Inflation, unemployment and business cycles may contribute to unemployment rate increases during business recessions because states have to pay for the increased number of their residents receiving unemployment benefits. You might be wondering if your tax liability will increase in 2023 with the current state of the economy and the ongoing coronavirus pandemic. The answer is, it depends.
Employers might be eligible for a 5.4% tax reduction if they file their state unemployment taxes by their state’s respective deadline and in the full amount. However, this tax credit can be affected by the FUTA credit reduction.
In some cases, states may obtain an advance from the federal government through a Title XII loan. However, sometimes, a state might not repay the loan by the prescribed period. Under Section 1201 of the Social Security Act, states are allowed to request an advance from the Federal Unemployment Fund to help replenish their unemployment trust fund balances. Part of the agreement of the advance is to repay these funds by a specified time. For 2022, that deadline was Sept. 30. After this date, interest starts accruing.
Additionally, for states that requested an advance on Jan. 1 of two or more consecutive years and did not repay the advance by Nov. 10 of the second year, the FUTA credit reduction will be enforced, which will require states to pay 0.3% of federal taxable wages for the first year, and an additional 0.3% of federal taxable wages for subsequent years until the total amount of the debt is repaid.
As of January 2023, several states are subject to the FUTA credit reduction, including California, Connecticut, Illinois and New York. In most cases, the COVID-19 pandemic wiped away the unemployment funds of these states, requiring them to borrow from the Federal Unemployment Fund. With the ongoing economic instability, many of these states are having difficulty repaying their advance on time.
So, what does that mean for businesses operating in these states? It means businesses should be aware of the additional tax cost that can come with states having to repay these loans. If you’re operating in one of these states, adding these estimates to your forecast can help you budget appropriately to ensure your finances are strong.
Managing Large Fluctuations in Employment
The economy ebbs and flows, with periods of economic growth and periods of recession. With these economic changes come fluctuations in employment, which can be a challenge for companies that aren’t prepared to weather periods of economic growth or decline.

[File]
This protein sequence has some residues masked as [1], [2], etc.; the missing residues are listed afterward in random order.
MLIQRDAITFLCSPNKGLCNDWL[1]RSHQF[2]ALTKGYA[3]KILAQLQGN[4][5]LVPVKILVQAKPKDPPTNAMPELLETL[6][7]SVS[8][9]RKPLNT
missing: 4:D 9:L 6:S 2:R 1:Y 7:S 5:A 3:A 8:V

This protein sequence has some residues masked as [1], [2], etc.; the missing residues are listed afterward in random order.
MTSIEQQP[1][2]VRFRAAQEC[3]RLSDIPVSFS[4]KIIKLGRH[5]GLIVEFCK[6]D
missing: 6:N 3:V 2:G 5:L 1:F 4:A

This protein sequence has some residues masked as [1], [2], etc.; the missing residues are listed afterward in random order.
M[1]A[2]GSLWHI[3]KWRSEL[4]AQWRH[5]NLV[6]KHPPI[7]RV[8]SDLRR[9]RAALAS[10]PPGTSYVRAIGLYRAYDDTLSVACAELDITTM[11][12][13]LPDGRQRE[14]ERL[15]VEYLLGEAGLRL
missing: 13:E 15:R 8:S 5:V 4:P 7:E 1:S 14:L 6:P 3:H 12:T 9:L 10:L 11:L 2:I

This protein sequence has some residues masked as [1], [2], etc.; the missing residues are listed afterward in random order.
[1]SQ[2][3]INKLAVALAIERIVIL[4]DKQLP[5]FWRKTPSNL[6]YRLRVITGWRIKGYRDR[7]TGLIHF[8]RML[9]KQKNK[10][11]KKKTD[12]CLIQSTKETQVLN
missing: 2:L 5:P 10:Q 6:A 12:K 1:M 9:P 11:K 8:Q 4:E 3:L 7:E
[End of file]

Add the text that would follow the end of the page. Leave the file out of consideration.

How does a low unemployment rate affect businesses compared to a high unemployment rate? While a low unemployment rate can be a sign of a strong economy with many workers, it can also carry a few potential downsides, such as increased wage inflation and reduced productivity. For example, in an economy with low unemployment rates, the labor market can experience reduced productivity because new jobs added to the market aren’t worth paying, as salaries, benefits and equipment aren’t worth the cost.
However, high unemployment rates can also pose plenty of downsides. A high unemployment rate’s effect on business can be detrimental. With more people out of work, there’s less incentive to spend, which can slow the economy’s recovery. Because fewer people are spending money, businesses might notice a decrease in sales, revenue and profits. This can continue into a cycle of businesses reducing their workforce, further raising the unemployment rate, which then reduces consumer spending.
To combat this, the federal government will often intervene through fiscal policy, such as increasing taxes, reducing the federal funds rate and purchasing U.S. Treasury and mortgage-backed securities on the open market. These are some of the ways the federal government will attempt to add money into the economy to encourage businesses to increase production, which, in turn, requires more workers.
As a business, it’s important to know how to manage fluctuations in employment, whether it’s bringing on a larger team during periods of increased productivity or making the difficult decision to reduce your workforce. Working with a workforce management service like Experian Employer Services can help you with everything from tax services to unemployment management.
Let Your Tax Management Service Know in Advance
Employers must often make difficult choices during economic downturns, including the possibility of letting loyal team members go. If you find yourself in this situation, there are things you can take to ensure you are doing everything possible to help your staff get through these challenging times.
As a third-party administrator, Experian Employer Services maintains a broker account with the State Information Data Exchange System (SIDES), where we electronically receive and reply to claims to speed up the processing of unemployment claims submitted by displaced workers. By providing us with a simple data file with all the information we need up front, you can make it easy for our team to reply to claims right away with all the facts the State Unemployment Agency needs to make an expedient assessment. By responding to the first claim for benefits right away and including all pertinent information about the layoff, including any separation type pay, your impacted employees won’t experience any delays in receiving unemployment benefits.
At Experian Employer Services, we know it can be hard to make these difficult choices during trying times, as you want to do everything you can to support your employees. We invite you to get in touch with our service and delivery team if you foresee any such situation so that we can discuss what can be done beforehand to hasten unemployment payouts while also lessening the administrative strain and any associated costs. We employ a staff of experts who can help you through the process in addition to our quick automatic response system. With our payroll tax services by your side, unemployment management has never been easier.